Click here for the PDF: How schools have stepped up to support students and whānau
The ongoing coronavirus pandemic has caused significant disruption for students across New Zealand, both from lockdowns, social distancing and ongoing uncertainty. The Education Review Office interviewed 750 schools and surveyed over 2500 principals and teachers across the country, from May through to September 2020, to understand how they have responded.
It is clear from this research that schools have gone above and beyond to meet students’ needs and the needs of their whānau. In particular they have:
There have been significant challenges for schools to overcome. This short research excerpt shares the key findings and examples of good practice from how schools across New Zealand have responded to Covid-19.
“[It was] like having five years of relationship-building in seven weeks.” – Principal
“My son has autism. During lockdown, he was sent an education package which didn’t suit his style and level of learning. But his teachers were fabulous – they worked together with the other agencies to make sure my son was supported at all times. They checked in with us on a daily basis and set some simple tasks for my son, but more importantly they advised us to have fun learning together as a family. I learnt to talk with my sons, not at them! I have four sons and learnt new things about each one of them, even my autistic son.” – Parent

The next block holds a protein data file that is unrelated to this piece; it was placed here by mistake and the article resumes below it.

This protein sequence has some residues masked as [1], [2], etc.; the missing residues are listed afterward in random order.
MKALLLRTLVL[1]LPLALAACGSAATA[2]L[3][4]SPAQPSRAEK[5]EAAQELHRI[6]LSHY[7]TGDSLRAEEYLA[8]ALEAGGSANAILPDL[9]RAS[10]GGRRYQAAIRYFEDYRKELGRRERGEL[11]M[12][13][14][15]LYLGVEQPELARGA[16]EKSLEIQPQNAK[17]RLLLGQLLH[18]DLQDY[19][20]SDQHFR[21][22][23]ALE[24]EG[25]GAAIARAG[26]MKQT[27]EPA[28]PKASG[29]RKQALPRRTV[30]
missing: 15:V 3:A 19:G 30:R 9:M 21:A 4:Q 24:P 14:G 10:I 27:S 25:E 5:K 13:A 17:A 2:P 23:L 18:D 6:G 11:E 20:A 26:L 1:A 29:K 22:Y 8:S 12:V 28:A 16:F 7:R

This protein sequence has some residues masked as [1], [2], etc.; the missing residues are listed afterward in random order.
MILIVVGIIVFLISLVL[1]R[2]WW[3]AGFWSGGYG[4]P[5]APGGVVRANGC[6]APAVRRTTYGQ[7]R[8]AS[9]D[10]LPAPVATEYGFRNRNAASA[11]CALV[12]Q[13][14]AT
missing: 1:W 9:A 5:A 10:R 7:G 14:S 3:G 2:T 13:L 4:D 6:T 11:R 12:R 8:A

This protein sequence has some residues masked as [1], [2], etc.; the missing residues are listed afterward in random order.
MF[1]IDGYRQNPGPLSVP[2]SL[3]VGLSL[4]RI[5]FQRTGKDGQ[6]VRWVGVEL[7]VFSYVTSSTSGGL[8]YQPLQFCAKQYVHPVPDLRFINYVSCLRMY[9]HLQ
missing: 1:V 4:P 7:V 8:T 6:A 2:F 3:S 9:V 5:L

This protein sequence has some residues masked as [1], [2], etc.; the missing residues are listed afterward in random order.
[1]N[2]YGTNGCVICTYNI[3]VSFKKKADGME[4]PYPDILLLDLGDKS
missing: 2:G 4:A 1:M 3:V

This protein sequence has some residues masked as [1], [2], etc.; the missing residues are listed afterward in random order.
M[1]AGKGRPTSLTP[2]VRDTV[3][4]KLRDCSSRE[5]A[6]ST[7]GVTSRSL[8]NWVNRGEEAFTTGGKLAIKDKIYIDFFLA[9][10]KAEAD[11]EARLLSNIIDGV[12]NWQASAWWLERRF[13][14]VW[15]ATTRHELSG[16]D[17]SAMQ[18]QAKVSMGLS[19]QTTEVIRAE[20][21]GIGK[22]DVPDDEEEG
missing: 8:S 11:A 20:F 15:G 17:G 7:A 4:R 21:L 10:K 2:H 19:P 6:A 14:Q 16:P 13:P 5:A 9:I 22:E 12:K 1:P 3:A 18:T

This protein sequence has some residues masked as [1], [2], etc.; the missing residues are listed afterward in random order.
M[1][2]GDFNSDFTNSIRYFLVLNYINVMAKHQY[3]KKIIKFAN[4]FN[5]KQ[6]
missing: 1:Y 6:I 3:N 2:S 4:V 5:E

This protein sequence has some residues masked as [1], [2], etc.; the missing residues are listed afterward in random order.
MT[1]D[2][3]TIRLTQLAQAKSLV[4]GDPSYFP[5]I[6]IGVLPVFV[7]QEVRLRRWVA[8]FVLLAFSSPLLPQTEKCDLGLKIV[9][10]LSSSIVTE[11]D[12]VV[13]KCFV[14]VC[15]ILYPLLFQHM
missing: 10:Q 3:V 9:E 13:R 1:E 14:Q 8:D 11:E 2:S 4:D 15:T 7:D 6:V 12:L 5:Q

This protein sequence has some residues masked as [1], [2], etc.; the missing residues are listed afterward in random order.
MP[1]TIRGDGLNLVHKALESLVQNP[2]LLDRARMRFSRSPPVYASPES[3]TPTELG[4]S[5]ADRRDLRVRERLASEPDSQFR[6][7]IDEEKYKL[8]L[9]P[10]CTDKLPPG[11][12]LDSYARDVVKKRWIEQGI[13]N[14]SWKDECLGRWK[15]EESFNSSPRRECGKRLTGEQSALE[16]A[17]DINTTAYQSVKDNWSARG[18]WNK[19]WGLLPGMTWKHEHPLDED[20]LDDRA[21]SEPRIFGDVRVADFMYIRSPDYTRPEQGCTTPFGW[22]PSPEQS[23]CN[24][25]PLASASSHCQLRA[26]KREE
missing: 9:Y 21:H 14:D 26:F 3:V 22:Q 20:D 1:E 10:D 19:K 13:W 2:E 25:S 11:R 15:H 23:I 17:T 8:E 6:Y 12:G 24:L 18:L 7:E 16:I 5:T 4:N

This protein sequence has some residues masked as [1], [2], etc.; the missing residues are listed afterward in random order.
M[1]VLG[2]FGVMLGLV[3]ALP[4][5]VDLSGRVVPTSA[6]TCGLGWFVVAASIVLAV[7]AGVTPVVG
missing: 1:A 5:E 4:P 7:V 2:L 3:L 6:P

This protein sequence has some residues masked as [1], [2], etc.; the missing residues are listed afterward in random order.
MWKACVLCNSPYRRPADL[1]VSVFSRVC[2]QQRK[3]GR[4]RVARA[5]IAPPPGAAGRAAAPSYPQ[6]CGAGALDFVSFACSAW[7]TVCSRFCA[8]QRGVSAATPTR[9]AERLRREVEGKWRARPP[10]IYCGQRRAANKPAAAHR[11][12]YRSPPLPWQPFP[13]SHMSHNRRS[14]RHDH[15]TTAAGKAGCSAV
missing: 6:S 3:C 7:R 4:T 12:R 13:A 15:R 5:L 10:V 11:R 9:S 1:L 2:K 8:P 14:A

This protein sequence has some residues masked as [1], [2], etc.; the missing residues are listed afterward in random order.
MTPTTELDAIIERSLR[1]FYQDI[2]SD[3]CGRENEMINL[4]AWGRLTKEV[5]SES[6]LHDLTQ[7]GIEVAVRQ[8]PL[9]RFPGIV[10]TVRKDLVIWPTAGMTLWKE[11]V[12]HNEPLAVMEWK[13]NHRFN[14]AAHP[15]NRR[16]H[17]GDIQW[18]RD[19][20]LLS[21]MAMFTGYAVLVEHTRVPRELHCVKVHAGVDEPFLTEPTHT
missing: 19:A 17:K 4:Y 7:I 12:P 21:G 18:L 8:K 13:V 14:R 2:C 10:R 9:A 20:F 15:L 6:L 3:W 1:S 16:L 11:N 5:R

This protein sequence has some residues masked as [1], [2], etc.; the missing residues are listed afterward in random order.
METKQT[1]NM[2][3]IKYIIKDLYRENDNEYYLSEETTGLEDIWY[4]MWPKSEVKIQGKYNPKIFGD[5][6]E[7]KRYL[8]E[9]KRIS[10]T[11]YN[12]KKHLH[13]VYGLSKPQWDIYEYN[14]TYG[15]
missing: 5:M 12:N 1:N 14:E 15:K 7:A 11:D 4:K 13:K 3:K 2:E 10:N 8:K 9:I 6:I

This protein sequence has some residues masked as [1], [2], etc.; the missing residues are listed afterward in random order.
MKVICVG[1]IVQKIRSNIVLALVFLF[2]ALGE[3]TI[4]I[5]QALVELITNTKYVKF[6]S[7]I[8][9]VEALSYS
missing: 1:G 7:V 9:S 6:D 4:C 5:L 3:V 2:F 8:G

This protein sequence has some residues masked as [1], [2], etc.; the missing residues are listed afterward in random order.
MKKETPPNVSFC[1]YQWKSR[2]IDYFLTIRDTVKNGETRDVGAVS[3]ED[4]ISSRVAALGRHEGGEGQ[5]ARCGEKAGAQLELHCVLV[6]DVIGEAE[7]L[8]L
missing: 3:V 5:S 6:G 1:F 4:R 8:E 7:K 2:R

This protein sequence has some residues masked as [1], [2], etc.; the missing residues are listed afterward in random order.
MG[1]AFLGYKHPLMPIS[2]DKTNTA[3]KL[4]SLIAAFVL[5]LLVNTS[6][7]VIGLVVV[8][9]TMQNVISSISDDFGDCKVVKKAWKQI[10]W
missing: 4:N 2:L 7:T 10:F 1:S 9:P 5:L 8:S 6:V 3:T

“There was a drive-through here for us to come and collect the packs and kai, those without cars got them delivered to their front step.” – Parent
“I felt I was falling behind in my work. Regular catch ups with my Learning Advisor helped me to keep track of my progress and know what to do.” – Secondary school student
"The overarching philosophy of the school is a learning community, it's relational, very supportive. We all work closely together." – Teacher
This summary is an early release from this research. ERO will release the full findings from its Learning in a Covid-19 World research programme early in the new year. This will include the impact Covid-19 has had on students, and the practical actions schools can take in 2021 to support students, whānau, and teachers with the ongoing challenges of Covid-19.